Plaza de Cort and Hotel Cort

Plaza de Cort

Plaza de Cort is a square in the center of Palma de Mallorca. One of my absolute favorite squares filled with cozy restaurants and small stores. Plaza de Cort is a famous square in Palma – mostly known for two things. Firstly, Palma’s Baroque-era city court, Consell Insular de Mallroca is located here. This is what has given the square its name – since court is cort in Catalan. Secondly, in the middle of the square is also an old, thick and gnarled olive tree, known to be over 800 years old. The olive tree at Plaza de Cort acts as a natural meeting place for Mallorqins, making it the ideal place for visitors who want to uncover the real Palma, far from the many beach resorts.

Plaza de Cort Consell Insular de Mallorca

Hotel Cort

In the center of this square, in the historic and increasingly cosmopolitan city of Palma is Hotel Cort located. A beautiful, small and boutique hotel where the guests will find themselves in 16 gorgeous rooms and suites designed the urban archeologist Lázaro Rosa-Violán. Hotel Cort is a mix between the old town life in Palma as well as inspired by its proximity to the sea (the closest beach is only a fifteen-minute walk through the old town away).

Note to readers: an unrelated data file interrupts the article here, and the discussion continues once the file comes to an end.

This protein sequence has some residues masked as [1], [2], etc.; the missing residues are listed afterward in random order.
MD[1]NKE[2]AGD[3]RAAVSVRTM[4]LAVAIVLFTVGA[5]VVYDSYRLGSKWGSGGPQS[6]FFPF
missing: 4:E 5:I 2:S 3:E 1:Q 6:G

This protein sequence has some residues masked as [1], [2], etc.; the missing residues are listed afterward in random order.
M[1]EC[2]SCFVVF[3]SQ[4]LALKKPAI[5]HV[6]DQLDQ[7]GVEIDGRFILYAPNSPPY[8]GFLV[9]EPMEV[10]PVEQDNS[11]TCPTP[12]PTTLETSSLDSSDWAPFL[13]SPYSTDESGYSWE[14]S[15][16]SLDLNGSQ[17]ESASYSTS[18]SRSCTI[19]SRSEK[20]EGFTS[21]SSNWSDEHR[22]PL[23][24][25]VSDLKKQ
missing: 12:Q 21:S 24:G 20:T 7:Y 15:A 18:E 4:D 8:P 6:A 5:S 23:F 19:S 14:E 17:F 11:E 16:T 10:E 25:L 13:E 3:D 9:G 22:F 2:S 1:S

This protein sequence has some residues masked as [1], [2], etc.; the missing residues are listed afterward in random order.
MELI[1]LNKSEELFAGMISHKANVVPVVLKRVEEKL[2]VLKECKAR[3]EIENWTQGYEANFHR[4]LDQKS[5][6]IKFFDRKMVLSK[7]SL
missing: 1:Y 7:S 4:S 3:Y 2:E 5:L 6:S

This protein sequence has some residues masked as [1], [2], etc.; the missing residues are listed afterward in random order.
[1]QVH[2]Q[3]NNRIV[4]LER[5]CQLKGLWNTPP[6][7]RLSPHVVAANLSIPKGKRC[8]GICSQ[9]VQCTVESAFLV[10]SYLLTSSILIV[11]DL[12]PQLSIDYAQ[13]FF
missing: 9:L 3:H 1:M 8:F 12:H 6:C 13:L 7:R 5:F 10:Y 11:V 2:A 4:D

Hotel Cort’s Mallorquin restaurant also makes it easy for the guests to mingle with locals as well as find new acquaintances in tourists and Palma lovers, dogs and the occasional guitarist strolling by where the kids can run free because the square is (almost) car-free.

Hotel Cort Hotel Cort’s beautiful outdoor seating in the middle of Plaza de Cort

Breakfast at Hotel Cort

One of my favorite times at Hotel Cort is their breakfasts. Hotel Cort serves breakfast, lunch and dinner, at their large and and equally beautiful outdoor seating in the middle of Plaza de Cort. You can sit and ponder for hours while sipping café con leche and freshly squeezed orange juice.

Pictures from turisterna.se and Wikipedia

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2 Comments

  1. hahahaha, as a native Brazilian, this post made me chuckle. I never knew my language was so difficult to understand :) I mean, I know Portuguese relies heavily on nasal sounds, which is kind of complicated for Enlksih-speaging people, but "most mysterious of languages"? that made my day :DAudi, if you're interested in Brazilian music (especially old stuff, which I love), let me know, and I'll introduce you to some of my favorites.um beijo!

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